A New “Geopref Test” with Complex Social Stimuli

Saturday, May 14, 2016: 11:30 AM-1:30 PM
Hall A (Baltimore Convention Center)
A. Moore1, C. Carter2, D. Cha2, S. Pence2, A. Yousef3, M. Wozniak3, E. Courchesne2 and K. Pierce2, (1)University of California, San Diego, La Jolla, CA, (2)Neuroscience, UCSD Autism Center of Excellence, La Jolla, CA, (3)Neuroscience, University of California San Diego, La Jolla, CA

There is increasing appreciation of autism as a highly heterogeneous disorder in terms of symptom profiles, outcomes, and most likely etiologies.  Using eye-tracking technology we recently showed that a subset of ASD toddlers exhibit heightened visual fixation toward geometric, rather than social, images (Pierce et al. (2011, 2015)). It is unclear, however, if the effect identified in previous studies using the “GeoPref Test” was specific to the stimuli used, or would generalize across different stimuli.  The current study evaluated the robustness of the Geometric Preference phenomenon identified previously by creating a new test, the “Complex-Social GeoPref Test” that varied the stimulus presentation total length, scene length, and complexity of social images.  In this way we will be able to determine if eye-tracking technology can identify a specific ASD subtype that persists regardless of stimulus type. 


  1. To determine if our previously described phenomenon of increased fixation towards geometric images in a subset of ASD toddlers persists using a new stimulus set.
  2. Examine the degree to which percent fixation on geometric images is related to ASD symptom severity.


243 toddlers (71 ASD, 72 TD, 100 Non-ASD contrast) ranging in age from 12-48 months participated.  Children were recruited primarily through the One-Year Well-Baby Check-Up (see Pierce et al., 2011).  Once enrolled, children are evaluated periodically until they receive a final diagnosis at age 3.  Each evaluation included the ADOS and Mullen, as well as eye-tracking.  Eye-tracking data were collected while children viewed a 90-second video from 60cm distance on a 17” computer monitor using the Tobii T-120Hz system.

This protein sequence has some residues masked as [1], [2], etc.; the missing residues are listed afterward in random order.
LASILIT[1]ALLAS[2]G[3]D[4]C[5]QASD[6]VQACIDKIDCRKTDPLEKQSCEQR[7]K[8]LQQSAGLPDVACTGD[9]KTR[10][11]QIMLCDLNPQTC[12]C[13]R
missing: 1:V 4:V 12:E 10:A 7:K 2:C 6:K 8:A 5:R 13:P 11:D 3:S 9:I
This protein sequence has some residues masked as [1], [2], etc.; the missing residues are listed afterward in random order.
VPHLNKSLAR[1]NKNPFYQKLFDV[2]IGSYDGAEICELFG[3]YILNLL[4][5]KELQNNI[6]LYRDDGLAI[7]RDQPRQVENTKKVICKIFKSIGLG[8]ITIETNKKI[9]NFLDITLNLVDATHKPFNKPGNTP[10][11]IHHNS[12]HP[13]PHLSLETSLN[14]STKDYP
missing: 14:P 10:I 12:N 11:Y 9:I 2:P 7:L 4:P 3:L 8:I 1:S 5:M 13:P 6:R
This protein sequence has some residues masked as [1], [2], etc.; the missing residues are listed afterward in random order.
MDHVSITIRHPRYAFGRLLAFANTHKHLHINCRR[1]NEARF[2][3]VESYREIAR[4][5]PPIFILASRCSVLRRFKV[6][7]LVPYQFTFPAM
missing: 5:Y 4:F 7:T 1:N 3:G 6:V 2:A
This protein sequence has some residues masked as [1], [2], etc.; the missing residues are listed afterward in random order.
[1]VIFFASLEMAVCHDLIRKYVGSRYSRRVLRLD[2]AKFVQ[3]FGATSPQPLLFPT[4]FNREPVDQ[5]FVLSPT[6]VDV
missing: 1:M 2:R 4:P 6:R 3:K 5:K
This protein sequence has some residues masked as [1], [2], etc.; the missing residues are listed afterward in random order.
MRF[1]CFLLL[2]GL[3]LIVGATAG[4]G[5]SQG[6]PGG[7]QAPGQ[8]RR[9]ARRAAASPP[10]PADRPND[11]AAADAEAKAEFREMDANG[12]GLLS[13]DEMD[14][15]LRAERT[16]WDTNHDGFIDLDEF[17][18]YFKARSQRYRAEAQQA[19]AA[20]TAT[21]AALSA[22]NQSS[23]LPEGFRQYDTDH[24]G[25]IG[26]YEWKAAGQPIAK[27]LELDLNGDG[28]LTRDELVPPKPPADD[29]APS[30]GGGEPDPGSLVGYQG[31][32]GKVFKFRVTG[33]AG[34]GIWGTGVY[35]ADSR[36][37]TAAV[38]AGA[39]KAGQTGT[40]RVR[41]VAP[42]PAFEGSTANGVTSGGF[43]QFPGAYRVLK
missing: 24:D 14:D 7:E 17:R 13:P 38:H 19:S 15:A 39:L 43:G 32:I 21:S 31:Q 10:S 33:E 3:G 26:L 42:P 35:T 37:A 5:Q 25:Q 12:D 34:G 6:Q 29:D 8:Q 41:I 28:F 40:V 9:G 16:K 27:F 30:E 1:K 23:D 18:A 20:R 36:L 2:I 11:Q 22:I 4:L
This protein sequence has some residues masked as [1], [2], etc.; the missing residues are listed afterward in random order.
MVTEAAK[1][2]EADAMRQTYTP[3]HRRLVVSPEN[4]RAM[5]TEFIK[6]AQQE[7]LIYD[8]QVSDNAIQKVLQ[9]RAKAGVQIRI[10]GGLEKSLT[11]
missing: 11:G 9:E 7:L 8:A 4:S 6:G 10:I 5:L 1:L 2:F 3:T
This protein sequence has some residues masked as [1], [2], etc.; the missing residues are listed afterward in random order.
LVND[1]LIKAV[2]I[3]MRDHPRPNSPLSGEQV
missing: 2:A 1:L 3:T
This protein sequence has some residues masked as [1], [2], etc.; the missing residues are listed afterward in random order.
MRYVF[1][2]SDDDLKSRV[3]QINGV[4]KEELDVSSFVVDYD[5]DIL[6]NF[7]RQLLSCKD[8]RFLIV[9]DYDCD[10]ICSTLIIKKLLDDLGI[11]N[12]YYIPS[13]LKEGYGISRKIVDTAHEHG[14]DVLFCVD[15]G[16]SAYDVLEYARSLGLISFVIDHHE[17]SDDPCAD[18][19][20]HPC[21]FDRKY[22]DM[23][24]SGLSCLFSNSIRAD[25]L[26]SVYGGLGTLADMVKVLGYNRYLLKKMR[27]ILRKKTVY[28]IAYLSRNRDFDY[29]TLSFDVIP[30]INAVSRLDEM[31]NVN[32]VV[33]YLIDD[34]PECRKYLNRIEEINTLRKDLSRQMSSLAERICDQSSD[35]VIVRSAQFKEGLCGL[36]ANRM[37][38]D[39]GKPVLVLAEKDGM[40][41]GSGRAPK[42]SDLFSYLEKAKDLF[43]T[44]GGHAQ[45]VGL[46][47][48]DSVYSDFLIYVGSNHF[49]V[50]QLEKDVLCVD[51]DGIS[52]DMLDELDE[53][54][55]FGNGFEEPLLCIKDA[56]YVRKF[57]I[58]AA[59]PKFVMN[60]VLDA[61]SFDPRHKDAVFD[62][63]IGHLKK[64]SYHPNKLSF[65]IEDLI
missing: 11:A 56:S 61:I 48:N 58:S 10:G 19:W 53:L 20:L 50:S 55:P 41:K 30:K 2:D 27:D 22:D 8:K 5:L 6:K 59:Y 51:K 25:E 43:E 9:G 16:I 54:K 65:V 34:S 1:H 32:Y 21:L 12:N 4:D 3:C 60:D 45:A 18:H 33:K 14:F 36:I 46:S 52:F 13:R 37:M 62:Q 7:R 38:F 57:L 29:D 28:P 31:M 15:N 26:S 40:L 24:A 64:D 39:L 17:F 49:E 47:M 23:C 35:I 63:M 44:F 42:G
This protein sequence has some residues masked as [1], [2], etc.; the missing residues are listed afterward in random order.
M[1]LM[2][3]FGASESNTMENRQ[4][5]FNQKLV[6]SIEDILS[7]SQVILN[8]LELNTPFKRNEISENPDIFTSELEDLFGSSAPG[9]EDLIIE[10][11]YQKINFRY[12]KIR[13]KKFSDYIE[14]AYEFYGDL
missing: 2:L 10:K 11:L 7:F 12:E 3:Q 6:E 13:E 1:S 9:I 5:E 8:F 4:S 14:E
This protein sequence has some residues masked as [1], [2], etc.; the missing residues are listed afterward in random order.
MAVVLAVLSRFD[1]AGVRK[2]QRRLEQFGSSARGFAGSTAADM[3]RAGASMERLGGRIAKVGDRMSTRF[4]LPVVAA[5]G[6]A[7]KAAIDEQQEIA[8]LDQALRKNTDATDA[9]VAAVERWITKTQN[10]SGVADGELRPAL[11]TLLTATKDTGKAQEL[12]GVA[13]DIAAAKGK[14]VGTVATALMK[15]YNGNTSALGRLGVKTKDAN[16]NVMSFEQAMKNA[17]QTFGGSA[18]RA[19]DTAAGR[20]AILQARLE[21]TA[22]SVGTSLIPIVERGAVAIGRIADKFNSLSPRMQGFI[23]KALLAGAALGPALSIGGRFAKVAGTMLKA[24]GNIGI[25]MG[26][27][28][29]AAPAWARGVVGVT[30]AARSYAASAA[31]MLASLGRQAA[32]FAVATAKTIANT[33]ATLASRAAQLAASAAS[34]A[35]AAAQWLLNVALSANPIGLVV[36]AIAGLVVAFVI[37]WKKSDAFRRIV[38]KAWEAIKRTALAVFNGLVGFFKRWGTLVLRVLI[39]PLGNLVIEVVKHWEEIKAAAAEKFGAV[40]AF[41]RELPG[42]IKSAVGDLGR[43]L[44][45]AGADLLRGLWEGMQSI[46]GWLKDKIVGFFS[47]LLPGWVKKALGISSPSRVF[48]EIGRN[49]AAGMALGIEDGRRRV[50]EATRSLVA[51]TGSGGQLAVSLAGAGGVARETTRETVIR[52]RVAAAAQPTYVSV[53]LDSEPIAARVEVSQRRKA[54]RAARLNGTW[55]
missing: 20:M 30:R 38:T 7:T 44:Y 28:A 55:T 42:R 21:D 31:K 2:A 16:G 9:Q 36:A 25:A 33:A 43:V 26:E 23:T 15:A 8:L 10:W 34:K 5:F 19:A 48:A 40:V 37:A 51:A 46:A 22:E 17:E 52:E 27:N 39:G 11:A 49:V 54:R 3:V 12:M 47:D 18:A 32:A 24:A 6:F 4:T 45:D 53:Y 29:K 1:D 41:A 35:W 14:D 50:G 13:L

Differences were found in percent fixation on geometric images using an ANOVA across 6 diagnostic groups (F=12.88, P<.001), see Figure 1.  Pairwise follow-up comparisons with Bonferroni correction revealed that the ASD group showed significantly greater fixation towards geometric images than other contrast groups (ASD vs TD and DD, p<.001; ASD vs other contrast groups, p<.05). 

As we demonstrated in our previous studies, increased fixation on the Complex-Social GeoPref Test’s geometric images as defined by > 69% fixation towards geometric images is associated with increased symptom severity, see Table 1.


Debate and controversy regarding the replication of findings from the biological sciences and psychology have been common in recent years (Paschler & Wagenmakers (2012)).  In contrast, the Geometric Preference effect has now been replicated multiple times in both direct, identical replication and in this conceptual replication with varied social stimuli, suggesting that toddlers with unusual visual attention profiles may represent a biologically stable, unique subtype.  Future analyses will examine data from ASD children receiving multiple GeoPref tests that suggests that those with a consistent Geometric Preference may differ in clinical symptom severity compared to those with a consistent Social Preference.  Experience dependent mechanisms play an important role during early development, and therefore toddlers with a persistently abnormal visual attention profile who prefer geometric images may potentially have a poorer prognosis than those who prefer social images.